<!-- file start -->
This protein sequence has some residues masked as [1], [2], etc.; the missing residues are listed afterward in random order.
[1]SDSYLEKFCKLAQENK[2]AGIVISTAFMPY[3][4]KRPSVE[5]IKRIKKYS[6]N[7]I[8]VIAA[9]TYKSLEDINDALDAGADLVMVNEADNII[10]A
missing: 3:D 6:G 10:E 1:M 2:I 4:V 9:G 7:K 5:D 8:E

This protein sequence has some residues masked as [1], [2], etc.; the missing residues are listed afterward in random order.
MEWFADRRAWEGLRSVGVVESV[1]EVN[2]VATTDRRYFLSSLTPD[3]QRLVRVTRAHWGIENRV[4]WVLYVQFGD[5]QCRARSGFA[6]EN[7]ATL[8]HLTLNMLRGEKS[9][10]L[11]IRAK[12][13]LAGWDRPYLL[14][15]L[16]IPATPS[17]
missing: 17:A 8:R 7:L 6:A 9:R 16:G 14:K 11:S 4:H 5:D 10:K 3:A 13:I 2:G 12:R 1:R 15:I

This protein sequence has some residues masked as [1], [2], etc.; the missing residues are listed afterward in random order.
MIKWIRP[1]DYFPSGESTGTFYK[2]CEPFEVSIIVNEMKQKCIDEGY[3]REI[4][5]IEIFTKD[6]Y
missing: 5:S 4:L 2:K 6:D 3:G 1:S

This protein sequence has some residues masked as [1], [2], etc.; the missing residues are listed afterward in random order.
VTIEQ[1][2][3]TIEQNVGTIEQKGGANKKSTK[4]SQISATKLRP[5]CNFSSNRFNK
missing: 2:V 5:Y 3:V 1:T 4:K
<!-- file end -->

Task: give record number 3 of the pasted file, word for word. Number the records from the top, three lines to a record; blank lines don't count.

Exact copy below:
This protein sequence has some residues masked as [1], [2], etc.; the missing residues are listed afterward in random order.
MIKWIRP[1]DYFPSGESTGTFYK[2]CEPFEVSIIVNEMKQKCIDEGY[3]REI[4][5]IEIFTKD[6]Y
missing: 5:S 4:L 2:K 6:D 3:G 1:S